1820 – Božena Nemcová, Czech writer of the National Revival movement who wrote novels as well as books of fairy tales and legends; her image is featured on Czech banknotes.
1902 – Charles Lindbergh, American aviator, military officer, author, and environmental activist who wrote The Spirit of St. Louis about making the first solo transatlantic flight; he was controversial because of his extramarital affairs, racist views, and belief in eugenics.
1904 – Buell Gordon Gallagher, American professor, minister, professor, and college president who wrote about civil rights and race relations in higher education.
1904 – MacKinlay Kantor, Pulitzer Prize-winning American novelist, many of whose works were set during the Civil War.
1906 – Agniya Lvovna Barto, Soviet poet, screenwriter, translator, children’s writer, and radio personality of Russian Jewish origin.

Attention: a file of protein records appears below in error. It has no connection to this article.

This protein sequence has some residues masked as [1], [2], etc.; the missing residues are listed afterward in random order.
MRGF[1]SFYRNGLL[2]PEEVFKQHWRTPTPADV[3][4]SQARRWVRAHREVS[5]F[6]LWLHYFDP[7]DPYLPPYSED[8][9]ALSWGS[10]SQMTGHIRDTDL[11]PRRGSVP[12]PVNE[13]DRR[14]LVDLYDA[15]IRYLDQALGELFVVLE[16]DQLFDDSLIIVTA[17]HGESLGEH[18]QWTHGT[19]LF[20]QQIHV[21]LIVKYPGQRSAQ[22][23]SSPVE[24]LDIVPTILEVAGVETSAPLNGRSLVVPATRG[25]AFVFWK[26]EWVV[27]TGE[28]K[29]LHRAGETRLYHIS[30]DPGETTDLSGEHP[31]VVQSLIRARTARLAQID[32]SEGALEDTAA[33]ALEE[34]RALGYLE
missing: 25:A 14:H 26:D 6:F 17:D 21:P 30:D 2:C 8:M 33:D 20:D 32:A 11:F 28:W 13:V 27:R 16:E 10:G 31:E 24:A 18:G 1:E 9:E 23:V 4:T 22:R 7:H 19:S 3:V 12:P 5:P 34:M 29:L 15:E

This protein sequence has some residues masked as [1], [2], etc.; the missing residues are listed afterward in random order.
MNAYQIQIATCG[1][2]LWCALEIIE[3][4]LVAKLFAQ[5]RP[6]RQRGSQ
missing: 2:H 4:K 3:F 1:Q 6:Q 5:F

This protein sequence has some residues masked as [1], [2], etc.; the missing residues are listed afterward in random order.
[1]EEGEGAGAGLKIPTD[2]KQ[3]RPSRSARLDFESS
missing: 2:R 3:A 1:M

1917 – Abdul Rahman Badawi, Egyptian writer, philosopher, and professor who was drawn to classical Greek philosophy and studied the relationship between Islam and the western world.
1921 – Betty Friedan, influential American feminist writer and a key figure in the women’s movement in the U.S.; she is best known for her book The Feminine Mystique.
1925 – Russell Hoban, American expatriate author of books for children and adults; he wrote fantasy, science fiction, magic realism, mainstream fiction, and poetry.
1925 – Stanley Karnow, Pulitzer Prize-winning American journalist and historian, best known for his writings on the Vietnam war.
1960 – Siobhan Dowd, British writer of children’s fiction.
1961 – Stewart O’Nan, American novelist, short-story writer, and nonfiction author.